Looking for wood that is rot and weather-resistant? Know the Types of Elm Trees and check out the Elm Tree Identification Guide.
Elm trees are popular for their super durability and how they do not rot, even if they are submerged in the water for extended periods. Elmwood has been used to make ship keels, archery bows, piers, and furniture. Keep reading to know the best Types of Elm Trees and also learn about the Elm Tree Identification Guide!
Wonder where do pine nuts come from? Click here to find out!
Elm Tree Identification
1. Check Basic Characteristics
- Elm leaves are oval with a pointy end, jagged edges, and 10-12 prominent veins.
- The base of the leaves is asymmetrical, and wide varieties have a smooth top surface and fuzzy underside.
- Most elm species bloom and grow into oval or circular fruiting bodies called Samaras containing one seed.
2. Observe the Bark
- The tree’s bark is light grey to dark brown, coarse, and rough with intersecting ridges.
- Although the Siberian Elm can be an exception, it is different with exfoliating bark that is orange or green in the shade. In contrast, the European White Elm has a smooth bark even on maturity. Also, Cedar elms feature a light purple-grey-colored bark.
3. Check Statistics
- Most mature elms grow up to 100-115 feet tall with a trunk diameter of 60-80 inches.
- The trees can grow 30-60 feet in width, depending on the variety.
- Usually, the deciduous tree has a shape of a fountain or a vase.
4. Take a Look at the Trunk
- Elm trees usually have split trunks. Two or more trunks branch upwards and away from the main one.
- It is not an elm if you spot a tree with one central vertical trunk.
5. Try to Spot Visible Roots
You can always spot a shallow, visible root system at the base of an elm tree with a broad reach. The root bark has a similar color and texture as the tree bark.
6. Observe the Tree in Winter
This deciduous tree sheds all leaves once every year, starting in autumn, gets entirely naked and then regrows the leaves in spring.
7. Watch Out for Sick Trees
Generally, elm trees suffer from Dutch Elm disease. Watch out for some of the symptoms:
- Any dead leaves that have not detached themselves from the tree.
- Young shoots and wilting leaves are present at the same time.
- Discoloration or yellowing of leaves in spring or fall.
Read about the Best Palm Trees in Florida here
Types of Elm Trees
1. American Elm
Botanical Name: Ulmus Americana
It is the state tree of both North Dakota and Massachusetts and is a classic. It is a tall shade tree with a canopy shaped like a vase spread across 40-75 feet.
2. European White Elm
Botanical Name: Ulmus laevis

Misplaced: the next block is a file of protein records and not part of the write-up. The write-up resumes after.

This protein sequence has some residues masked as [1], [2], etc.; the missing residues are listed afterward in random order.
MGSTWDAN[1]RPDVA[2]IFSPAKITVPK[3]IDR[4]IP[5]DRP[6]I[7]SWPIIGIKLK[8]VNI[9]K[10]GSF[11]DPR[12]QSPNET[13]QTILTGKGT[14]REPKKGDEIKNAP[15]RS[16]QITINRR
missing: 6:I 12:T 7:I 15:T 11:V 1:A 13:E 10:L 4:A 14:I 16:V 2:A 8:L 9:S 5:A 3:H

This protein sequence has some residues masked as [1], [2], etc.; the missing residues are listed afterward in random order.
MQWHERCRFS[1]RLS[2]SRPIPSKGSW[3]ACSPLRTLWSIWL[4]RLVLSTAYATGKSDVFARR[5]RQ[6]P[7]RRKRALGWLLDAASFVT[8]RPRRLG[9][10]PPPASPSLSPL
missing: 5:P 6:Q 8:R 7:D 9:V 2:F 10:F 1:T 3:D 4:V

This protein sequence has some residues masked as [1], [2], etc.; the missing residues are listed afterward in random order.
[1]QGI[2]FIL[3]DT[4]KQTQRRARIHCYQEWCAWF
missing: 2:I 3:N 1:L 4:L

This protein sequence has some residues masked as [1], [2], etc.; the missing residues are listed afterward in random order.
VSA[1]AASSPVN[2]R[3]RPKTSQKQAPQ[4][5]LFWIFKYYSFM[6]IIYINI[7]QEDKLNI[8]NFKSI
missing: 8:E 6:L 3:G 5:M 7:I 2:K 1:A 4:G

European White elm is also called the Russian Elm in the United States. It is a fast-grower with an open, broad oval crown that gradually becomes round.
3. David Elm
Botanical Name: Ulmus davidiana
The David elm is another small, deciduous tree with a dense canopy. It is essential to create more types of elm trees that are resistant to Dutch elm diseases.
4. Chinese Elm
Botanical Name: Ulmus parvifolia
The Chinese elm tree has a unique exfoliating bark and rounded shape in shades of grey, orange, green, and brown. It can adapt to various soil types.
5. Cherry Bark Elm Tree
Botanical Name: Ulmus villosa
The cherry bark elm tree is also called a Marn tree, and this species is one of the Asiatic elms that usually grows in the Indian and Pakistan Himalayas.
6. Slippery Elm
Botanical Name: Ulmus rubra
Slippery Elm is a medium deciduous tree with a crown that ranges from rounded, broad, and vase-shaped. The inner bark is red, and the flowers are red-green.
Red Plants have your heart? Check this out!
7. Camperdown Elm
Botanical Name: Ulmus glabra ‘Camperdownii’
The Camperdown elm is a weeping kind of the Wych Elm that needs to be propagated via grafting. A dense, twisting, trailing foliage can create a beautiful hidden area underneath.
8. Siberian Elm
Botanical Name: Ulmus pumila
The Siberian Elm is a medium deciduous tree and can grow up fast. It grows by 3-4 feet annually, spreading out a canopy of about 40-50 feet on maturity.
9. Cedar Elm
Botanical Name: Ulmus crassifolia
The Cedar elm is a top choice for urban spaces as it can tolerate drought, poor soil, and pollution. It has no resemblance to a Cedar tree and has the smallest elm leaves.
10. English Elm
Botanical Name: Ulmus procera
The English Elm is a fast grower and can spread its canopy about 30-40 feet. With a hairy, upper leaf surface, this species can reproduce through suckers instead of seeds.
11. Winged Elm
Botanical Name: Ulmus alata
The Winged elm tree was named after the unusual growths along the entire length of its branches. The growth looks like warts and knots than wings that make the name sound stranger.
12. Rock Elm
Botanical Name: Ulmus thomasii
The Rock elm tree is common around the Midwestern areas of the United States, and this name is after American Civil Engineer David Thomas.
13. Wych Elm
Botanical Name: Ulmus glabra
The Wych elm tree is usually referred to as the Scotch elm tree. This English elm cultivar is known for its umbrella shaped-canopy and can grow up to 100-130 feet.
14. Field Elm
Botanical Name: Ulmus minor
The Field elm can grow up to 20-30 feet tall on maturity and is often known for its grey-brown-colored bark with crossing ridges. With delicate, small leaves in green, the species feature brown twigs that occasionally have corky ‘ridges’ or wings.